Mr Carr : Correct. It is a very difficult thing to get the right balance around because it opens up some of that qualitative assessment that can then be criticised as all sorts of other agendas. It is a very difficult area and one that I think is going to need to be very closely and carefully watched by Tony as the chief exec and by the board of the group.
CHAIR: If I could just follow that up. In terms of the experience in Victoria, we heard from Catholic Health this morning, who provide some public services in some of their hospitals throughout the country, particularly on the eastern border. Can you outline your experience dealing with the Catholic Health system in Victoria.
Mr Carr : There are three denominational providers in the public healthcare sector in Victoria—the St Vincent's Hospital, the Mercy Group and also Caritas Bethlehem. Each of those services, with the exception of Bethlehem, have worked with the activity based funding model for some time now and have experienced the same operational issues as the nondenominational providers. At times they have felt pressured under the different models and at times they have worked quite successfully with the models. I am not sure what more I can add or if I need to get a further explanation of the question.
CHAIR: It was just in terms of taking into consideration the public services provided for those hospitals. I am quite happy with your response there. If we can move on, the other issue we have canvassed throughout the evidence today is in relation to the data collection and the problems with it. I was wondering if you could outline for us your experience in Victoria and then some of the problems that we may incur by trying to do it Australia wide.
Mr Carr : Just before I move on to that, I am not sure whether you are aware but we also have a private provider of a public hospital in Victoria. It is the Mildura hospital where the Ramsay group have the administration of that hospital under contract with the Victorian government and are working within the activity based funding model in running that hospital and obviously trying to derive from the activity based funding model profit for that private enterprise of the Ramsay group. It is quite an interesting adjunct to the denominational question that there is also a private provider involved in public health care in Victoria.
To move to the data question, data is always a very difficult thing if you do not have the systems in place to accurately capture, evaluate and use the data in a benchmarking or useful way. We are still struggling with many of those elements in Victoria. We are all still fairly immature nationally in terms of capturing data electronically and deriving the best use of that data electronically. We have the first step towards an electronic health record starting in Australia from 1 July next year, although there are some challenges embedded within that approach. We have had attempts in Victoria to standardise record numbers of the unique identifier for a patient across the state. We have been unsuccessful in that to date. It is easier to imagine how you might like to use data than it is to consistently capture the data on a national footprint. The challenge will be to ensure that adequate investment goes into the systems that are designed to capture the data that we want for the evaluation that we are seeking on a national basis.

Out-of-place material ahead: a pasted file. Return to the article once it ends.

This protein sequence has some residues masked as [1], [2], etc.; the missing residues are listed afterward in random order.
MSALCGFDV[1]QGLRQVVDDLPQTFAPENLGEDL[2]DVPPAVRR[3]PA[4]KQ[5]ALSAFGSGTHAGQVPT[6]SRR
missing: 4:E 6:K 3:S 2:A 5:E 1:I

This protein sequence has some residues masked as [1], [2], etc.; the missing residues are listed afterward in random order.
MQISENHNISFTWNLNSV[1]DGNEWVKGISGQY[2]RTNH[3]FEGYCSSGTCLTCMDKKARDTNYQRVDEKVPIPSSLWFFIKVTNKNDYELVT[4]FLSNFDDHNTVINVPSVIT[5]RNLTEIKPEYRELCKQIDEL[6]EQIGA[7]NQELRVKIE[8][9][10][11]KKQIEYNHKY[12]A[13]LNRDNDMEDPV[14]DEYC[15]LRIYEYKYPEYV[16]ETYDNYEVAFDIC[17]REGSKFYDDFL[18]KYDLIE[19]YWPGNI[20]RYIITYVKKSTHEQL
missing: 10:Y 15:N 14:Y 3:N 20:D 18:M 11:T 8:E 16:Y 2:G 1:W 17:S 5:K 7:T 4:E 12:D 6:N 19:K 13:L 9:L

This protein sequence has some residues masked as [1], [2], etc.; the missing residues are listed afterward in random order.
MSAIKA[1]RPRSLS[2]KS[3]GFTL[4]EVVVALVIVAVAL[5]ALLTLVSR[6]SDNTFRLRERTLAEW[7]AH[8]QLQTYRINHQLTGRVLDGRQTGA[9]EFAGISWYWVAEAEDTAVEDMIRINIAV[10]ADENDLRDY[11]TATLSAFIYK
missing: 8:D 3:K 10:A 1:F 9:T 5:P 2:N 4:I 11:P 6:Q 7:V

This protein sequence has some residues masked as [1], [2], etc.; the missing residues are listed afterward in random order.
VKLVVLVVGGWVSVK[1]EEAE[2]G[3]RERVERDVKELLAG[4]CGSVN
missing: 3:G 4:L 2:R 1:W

The challenge in terms of outcomes and performance in the past has been that you set up a range of performance measures and people then concentrate on those performance measures and might take their eye off some of the other aspects of the business. Then that becomes an issue publicly. It becomes a bit of a bouncing ball somehow. It is quite challenging to get the right context at the outset to fully understand how you want to use the data to make sure that you value add to any data capture by building understanding for the people who are actually submitting it so that you do create that benchmarking capacity and make sure that the systems at least have a consistent footprint nationally so that we know that we are capturing equal to match with equal.
CHAIR: I will turn to comments that you have made in your submission on page 3 which relate to technology and the impact changing technology has. Can you just elaborate on that for the committee.
Mr Carr : Sure. One of the issues that we currently have that our members are struggling with is the costs associated with trying to implement the previous government's HealthSMART strategy and the particular products that were prescribed under that strategy and the changed management costs associated with it. The point that we were making is that this is the leading cost, whereas the data that goes into determining the price in Victoria generally has a two-year lag time. So a lot of the real costs associated with ICT implementation in Victoria is not currently reflected in that pricing evaluation because of that two-year lag. Our members are now experiencing the full reality of that impact. Therefore, they have a cost driver that is leading it in front of the reward mechanism that they are getting through activity based funding. The point we are trying to make is that where some of these new technologies are clearly gaining momentum, and there is an expectation from the basis of policy to implement that, we cannot always wait for the evaluation of pricing, which is always lagging, to determine what that fair price should be. Sometimes we actually have to look at other policy drivers to cost inputs and factor those elements into whatever we come up with as the supposed efficient price or the fair price.
CHAIR: Thank you for your submission and for joining us via teleconference this afternoon.